Question 1: The filtration chosen is the set of λ(t) as λ(t) represents the intensity of the default process τ and therefore contains all information about the default risk up to time t. In the case of modelling credit derivatives, knowing the default intensity is crucial in pricing. The filtration {λ(t)} contains all the available information about this default intensity. This means it contains all the necessary information we have up until time t to decide whether or not a default will occur after time T.

Question 2: Regarding the expectation, there seems to be a misunderstanding here. What you're describing isn't the separation of the integral of r(t) and λ(t), but rather, the application of the law of total expectation (or iterated expectations).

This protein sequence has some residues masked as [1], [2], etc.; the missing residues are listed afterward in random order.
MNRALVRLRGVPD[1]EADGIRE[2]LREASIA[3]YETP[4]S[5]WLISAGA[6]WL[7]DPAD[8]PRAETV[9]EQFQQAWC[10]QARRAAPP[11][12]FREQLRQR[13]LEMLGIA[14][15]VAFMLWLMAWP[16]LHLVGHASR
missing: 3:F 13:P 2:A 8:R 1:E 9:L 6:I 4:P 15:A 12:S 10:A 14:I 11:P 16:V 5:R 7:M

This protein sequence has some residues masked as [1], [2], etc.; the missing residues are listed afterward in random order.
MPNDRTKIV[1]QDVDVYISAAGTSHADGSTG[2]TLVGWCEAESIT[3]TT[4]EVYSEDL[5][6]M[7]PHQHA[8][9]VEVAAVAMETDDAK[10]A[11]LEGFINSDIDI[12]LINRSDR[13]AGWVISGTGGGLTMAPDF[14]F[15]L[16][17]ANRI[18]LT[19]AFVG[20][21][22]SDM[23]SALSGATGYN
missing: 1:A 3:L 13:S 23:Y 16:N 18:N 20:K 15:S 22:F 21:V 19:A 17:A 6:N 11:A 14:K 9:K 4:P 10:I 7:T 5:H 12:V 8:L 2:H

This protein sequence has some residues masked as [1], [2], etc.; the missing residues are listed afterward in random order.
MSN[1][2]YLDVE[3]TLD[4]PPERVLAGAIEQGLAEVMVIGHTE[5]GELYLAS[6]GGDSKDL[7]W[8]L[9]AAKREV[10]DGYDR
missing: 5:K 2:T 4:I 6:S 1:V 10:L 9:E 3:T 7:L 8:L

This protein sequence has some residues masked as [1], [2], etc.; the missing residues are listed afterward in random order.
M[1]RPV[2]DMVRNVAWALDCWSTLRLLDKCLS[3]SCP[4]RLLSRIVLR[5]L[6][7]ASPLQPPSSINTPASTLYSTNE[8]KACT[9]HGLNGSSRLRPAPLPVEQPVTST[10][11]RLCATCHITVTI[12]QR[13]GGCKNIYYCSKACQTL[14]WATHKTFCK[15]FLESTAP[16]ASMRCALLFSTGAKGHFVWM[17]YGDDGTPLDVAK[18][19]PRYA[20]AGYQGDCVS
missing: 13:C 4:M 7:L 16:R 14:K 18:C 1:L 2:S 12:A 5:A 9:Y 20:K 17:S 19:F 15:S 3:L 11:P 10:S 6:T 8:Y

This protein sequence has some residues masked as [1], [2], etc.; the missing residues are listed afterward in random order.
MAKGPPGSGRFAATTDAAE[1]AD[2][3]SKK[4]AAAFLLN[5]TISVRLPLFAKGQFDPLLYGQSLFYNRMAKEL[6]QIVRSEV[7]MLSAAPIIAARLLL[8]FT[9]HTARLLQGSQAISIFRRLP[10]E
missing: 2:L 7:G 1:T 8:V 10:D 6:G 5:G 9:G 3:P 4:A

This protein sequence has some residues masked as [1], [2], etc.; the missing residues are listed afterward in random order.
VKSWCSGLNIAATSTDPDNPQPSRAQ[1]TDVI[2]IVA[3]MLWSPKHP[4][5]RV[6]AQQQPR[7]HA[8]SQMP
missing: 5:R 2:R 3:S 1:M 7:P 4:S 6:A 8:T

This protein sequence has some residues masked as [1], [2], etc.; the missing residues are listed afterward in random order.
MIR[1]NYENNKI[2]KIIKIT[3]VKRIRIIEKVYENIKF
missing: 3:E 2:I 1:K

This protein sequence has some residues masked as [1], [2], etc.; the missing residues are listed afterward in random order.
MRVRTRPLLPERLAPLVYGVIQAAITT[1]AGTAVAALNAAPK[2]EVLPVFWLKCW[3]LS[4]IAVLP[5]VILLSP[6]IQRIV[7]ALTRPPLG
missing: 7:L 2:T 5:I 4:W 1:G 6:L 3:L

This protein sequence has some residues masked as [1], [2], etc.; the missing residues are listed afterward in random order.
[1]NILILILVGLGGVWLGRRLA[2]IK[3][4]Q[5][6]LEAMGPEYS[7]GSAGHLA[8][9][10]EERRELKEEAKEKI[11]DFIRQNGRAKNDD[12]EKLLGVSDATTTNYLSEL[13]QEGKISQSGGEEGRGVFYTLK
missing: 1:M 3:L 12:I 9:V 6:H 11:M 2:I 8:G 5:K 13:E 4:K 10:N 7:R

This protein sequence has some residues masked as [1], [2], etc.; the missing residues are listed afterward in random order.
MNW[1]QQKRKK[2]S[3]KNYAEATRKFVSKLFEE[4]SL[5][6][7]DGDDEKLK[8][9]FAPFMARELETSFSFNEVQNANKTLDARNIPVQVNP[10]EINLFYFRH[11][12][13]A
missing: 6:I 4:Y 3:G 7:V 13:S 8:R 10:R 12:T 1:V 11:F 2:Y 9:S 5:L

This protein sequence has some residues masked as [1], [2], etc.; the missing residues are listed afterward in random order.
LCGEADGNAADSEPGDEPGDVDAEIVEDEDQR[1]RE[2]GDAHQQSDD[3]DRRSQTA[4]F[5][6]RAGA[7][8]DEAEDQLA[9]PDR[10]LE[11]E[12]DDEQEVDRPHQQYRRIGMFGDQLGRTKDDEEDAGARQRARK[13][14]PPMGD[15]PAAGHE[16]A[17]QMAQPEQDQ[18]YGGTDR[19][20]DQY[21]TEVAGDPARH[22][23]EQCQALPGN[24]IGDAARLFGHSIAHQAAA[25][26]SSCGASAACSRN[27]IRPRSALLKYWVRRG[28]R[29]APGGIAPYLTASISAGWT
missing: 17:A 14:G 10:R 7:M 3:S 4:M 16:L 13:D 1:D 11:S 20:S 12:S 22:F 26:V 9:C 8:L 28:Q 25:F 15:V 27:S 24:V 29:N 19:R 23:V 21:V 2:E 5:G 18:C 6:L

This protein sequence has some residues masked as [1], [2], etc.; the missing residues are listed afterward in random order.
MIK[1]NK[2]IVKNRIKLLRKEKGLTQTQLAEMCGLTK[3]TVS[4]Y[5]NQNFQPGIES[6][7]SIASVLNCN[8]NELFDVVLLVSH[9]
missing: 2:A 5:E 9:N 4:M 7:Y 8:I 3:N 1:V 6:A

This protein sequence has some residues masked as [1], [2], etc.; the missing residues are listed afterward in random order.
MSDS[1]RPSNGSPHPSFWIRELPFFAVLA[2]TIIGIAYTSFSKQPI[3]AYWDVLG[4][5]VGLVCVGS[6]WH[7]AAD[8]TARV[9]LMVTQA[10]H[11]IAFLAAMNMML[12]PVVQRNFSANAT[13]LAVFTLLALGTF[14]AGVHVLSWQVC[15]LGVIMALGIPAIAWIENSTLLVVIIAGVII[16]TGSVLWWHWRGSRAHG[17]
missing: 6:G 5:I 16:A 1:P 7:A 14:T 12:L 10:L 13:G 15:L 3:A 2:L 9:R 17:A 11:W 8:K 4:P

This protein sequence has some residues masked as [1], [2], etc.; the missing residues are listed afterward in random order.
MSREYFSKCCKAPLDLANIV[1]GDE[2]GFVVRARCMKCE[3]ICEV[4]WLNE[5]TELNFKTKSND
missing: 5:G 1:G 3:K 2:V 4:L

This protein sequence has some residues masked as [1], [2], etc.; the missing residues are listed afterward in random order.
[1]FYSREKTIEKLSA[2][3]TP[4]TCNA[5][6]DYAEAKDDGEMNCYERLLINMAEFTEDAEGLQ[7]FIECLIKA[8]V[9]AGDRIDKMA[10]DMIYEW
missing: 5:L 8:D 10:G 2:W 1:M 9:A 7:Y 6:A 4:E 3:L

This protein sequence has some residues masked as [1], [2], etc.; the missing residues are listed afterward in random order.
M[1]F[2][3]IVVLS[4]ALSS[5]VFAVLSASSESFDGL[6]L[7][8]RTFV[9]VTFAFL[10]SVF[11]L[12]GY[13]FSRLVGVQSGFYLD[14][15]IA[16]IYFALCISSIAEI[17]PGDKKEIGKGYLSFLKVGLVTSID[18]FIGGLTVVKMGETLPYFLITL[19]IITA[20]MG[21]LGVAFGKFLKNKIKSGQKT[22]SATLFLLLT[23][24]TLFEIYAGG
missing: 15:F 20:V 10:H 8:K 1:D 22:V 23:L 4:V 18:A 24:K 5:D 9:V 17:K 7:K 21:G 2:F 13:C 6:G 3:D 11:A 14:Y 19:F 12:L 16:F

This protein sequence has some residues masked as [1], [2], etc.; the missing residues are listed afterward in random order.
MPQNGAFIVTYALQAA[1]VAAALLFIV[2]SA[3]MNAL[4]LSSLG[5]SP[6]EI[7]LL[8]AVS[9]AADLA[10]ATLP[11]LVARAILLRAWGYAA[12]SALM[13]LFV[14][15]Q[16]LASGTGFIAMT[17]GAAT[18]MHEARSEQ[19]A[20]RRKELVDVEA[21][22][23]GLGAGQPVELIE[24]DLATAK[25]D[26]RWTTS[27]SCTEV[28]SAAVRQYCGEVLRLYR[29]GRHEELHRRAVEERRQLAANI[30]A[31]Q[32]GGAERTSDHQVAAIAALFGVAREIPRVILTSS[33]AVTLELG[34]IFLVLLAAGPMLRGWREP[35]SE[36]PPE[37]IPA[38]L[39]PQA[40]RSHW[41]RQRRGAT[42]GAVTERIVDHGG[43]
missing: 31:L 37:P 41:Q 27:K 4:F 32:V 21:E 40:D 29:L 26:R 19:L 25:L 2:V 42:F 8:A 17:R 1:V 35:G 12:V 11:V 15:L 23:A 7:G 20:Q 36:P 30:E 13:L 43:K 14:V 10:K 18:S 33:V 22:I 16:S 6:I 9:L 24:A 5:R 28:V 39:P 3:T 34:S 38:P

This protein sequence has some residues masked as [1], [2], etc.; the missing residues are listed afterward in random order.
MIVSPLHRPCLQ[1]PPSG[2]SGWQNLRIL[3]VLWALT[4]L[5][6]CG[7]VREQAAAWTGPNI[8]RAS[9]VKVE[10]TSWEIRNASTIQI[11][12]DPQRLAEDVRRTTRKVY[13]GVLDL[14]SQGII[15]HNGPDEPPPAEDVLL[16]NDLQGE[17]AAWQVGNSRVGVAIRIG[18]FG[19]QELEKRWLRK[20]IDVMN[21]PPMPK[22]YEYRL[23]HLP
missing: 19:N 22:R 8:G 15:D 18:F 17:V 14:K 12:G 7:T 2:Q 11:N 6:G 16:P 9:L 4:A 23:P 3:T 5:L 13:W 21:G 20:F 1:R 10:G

The law of total expectation states that the expected value of a random variable can be calculated by taking the expected value of the conditional expected value of the variable on a smaller sigma algebra. This allows us to separate the probability of default event (τ>T) from the discounting factor. It's not about the independence between r and λ, but the application of the law of total expectation.

In the equation E[exp(−∫T0r(t)dt)⋅1(τ>T)|τ]=exp(−∫T0r(t)dt)⋅E[1(τ>T)|τ], the independence between r and τ is assumed. Therefore, we can treat r as deterministic when considering the expectation given τ. This allows us to move exp(−∫T0r(t)dt) out of the expectation operator, as it doesn't involve τ.

Do note that this sort of simplification can often be found in credit risk modelling as we usually consider the short rate r and the default intensity λ as independent, which simplifies the calculations while still capturing the core features of the credit derivative's behavior.